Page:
Ghent nosology

Ghent nosology

Formal criteria for the diagnosis of Marfan syndrome, including cardiovascular (aortic root aneurysm), musculoskeletal (pectus excavatum), and ophthalmologic findings (ectopia lentis). Definitive diagnosis of Marfan syndrome is made by combining physical findings with detection of a point mutation in one of the fibrillin genes.
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(9) Clinical diagnosis depends on a combination of major and minor signs as defined in revised 1996 Ghent nosology. (7) The existence of ectopic lentis is considered a major criteria for the diagnosis of Marfan syndrome in this nosology, which unequivocally diagnose or excludes Marfan in 86% of cases.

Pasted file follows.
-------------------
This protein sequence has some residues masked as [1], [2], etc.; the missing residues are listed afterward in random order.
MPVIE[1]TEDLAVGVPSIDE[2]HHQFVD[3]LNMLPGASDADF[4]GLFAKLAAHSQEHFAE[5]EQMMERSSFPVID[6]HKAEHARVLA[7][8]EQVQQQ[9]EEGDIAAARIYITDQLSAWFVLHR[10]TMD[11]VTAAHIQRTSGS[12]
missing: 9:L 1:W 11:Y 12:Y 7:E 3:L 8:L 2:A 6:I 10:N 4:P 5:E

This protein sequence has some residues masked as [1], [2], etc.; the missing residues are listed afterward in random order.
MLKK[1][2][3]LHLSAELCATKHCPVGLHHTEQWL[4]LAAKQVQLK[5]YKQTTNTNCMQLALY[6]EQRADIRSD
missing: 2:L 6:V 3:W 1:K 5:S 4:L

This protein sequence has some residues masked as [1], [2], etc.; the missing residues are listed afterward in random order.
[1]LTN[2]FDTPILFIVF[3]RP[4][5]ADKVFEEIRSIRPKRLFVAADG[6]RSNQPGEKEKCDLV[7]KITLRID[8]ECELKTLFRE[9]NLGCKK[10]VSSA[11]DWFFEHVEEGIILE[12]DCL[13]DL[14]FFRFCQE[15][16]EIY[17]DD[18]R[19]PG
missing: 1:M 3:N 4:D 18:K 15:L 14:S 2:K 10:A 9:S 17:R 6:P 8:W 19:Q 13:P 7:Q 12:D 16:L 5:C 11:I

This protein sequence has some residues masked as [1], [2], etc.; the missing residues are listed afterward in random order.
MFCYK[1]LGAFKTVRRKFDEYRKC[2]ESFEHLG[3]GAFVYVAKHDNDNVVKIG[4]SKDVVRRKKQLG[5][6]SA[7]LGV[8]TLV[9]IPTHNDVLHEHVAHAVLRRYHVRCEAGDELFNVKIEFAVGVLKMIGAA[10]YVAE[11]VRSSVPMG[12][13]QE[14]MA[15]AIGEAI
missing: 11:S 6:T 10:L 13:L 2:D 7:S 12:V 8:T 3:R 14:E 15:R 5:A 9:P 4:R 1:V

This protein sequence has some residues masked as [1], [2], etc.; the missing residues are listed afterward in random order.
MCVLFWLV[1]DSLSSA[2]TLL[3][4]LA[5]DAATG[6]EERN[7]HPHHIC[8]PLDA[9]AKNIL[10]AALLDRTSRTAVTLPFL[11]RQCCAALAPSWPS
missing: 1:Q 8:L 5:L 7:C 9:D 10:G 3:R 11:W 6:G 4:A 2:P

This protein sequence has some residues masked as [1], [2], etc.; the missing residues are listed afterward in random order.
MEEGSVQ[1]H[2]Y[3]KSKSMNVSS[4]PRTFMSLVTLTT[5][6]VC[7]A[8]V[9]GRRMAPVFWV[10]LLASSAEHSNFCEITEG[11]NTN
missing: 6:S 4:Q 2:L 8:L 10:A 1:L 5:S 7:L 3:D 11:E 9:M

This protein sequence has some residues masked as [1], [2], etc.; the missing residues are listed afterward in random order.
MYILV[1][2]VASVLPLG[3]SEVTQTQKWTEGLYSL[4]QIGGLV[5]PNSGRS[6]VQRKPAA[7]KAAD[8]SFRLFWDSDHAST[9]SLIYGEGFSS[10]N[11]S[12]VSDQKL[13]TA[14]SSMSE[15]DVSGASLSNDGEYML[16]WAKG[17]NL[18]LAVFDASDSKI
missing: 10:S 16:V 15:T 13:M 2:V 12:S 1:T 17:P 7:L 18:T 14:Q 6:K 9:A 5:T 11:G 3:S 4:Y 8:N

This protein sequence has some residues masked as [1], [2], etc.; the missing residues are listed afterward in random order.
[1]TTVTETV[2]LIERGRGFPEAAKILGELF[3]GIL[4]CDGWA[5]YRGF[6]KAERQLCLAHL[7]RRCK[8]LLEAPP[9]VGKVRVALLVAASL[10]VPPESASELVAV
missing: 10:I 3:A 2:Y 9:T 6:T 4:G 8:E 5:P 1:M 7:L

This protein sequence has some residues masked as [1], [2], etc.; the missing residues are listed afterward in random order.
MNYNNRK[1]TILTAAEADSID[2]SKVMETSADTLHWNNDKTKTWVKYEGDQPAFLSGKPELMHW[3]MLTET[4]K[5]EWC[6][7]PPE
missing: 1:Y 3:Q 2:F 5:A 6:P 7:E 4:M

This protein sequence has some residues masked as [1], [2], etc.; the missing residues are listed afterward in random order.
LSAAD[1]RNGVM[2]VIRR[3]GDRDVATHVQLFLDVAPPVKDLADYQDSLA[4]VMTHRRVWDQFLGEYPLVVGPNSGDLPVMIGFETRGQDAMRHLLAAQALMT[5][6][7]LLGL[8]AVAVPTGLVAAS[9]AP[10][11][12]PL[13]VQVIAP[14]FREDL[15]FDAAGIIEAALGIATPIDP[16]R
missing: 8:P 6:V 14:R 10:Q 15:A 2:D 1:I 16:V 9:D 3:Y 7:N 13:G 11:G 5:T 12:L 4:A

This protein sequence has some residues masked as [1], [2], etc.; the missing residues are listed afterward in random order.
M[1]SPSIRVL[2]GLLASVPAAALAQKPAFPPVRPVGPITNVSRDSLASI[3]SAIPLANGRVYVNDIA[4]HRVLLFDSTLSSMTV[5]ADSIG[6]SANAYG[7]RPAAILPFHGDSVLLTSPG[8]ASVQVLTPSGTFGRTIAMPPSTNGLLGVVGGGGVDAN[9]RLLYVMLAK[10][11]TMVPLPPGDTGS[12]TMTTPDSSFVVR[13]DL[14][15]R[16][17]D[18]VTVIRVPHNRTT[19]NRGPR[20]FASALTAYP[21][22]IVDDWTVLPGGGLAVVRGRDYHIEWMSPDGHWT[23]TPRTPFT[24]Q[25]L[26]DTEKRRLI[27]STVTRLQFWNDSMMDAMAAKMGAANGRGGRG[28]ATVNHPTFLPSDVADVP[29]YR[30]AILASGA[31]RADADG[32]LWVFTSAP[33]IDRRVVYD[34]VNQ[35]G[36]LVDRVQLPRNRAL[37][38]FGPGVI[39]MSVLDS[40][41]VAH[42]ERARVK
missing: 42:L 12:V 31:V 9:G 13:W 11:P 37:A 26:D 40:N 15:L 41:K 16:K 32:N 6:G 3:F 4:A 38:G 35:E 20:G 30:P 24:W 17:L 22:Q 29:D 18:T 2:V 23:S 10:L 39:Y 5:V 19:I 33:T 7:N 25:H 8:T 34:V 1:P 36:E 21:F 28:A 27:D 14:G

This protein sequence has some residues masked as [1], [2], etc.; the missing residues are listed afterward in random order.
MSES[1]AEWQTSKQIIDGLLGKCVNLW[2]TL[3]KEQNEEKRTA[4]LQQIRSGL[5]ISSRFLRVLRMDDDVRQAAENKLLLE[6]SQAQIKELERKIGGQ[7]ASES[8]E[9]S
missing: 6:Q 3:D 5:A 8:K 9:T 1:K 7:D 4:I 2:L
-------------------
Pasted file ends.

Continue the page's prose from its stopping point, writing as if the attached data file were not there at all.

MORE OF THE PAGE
Although the incidence of EL varies widely in prior studies, it is the major diagnostic criterion of the 2010 Revised Ghent Nosology [15].
Braverman et al., "The revised Ghent nosology for the Marfan syndrome," Journal of Medical Genetics, vol.
Pathogenic variants are identified in 72-93% of individuals fulfilling a clinical diagnosis of MFS based on Ghent nosology [12, 13].
The Ghent nosology in 1996 (Ghent-1), which was a revision of the Berlin criteria, used the discovered FBN1 mutations as a component in the diagnostic criteria, and subsequently, the revised Ghent nosology in 2010 (Ghent-2), highlighted the FBN1 mutation, aortic dilatation and "ectopia lentis" in the diagnosis of this entity (3-5).
Ghent nosology is a set of clinical, radiologic and genetic criteria used in diagnosis of Marfan's syndrome.
The new criteria update the 1996 Ghent nosology, which comprise a stringent set of major and minor manifestations in multiple organ systems.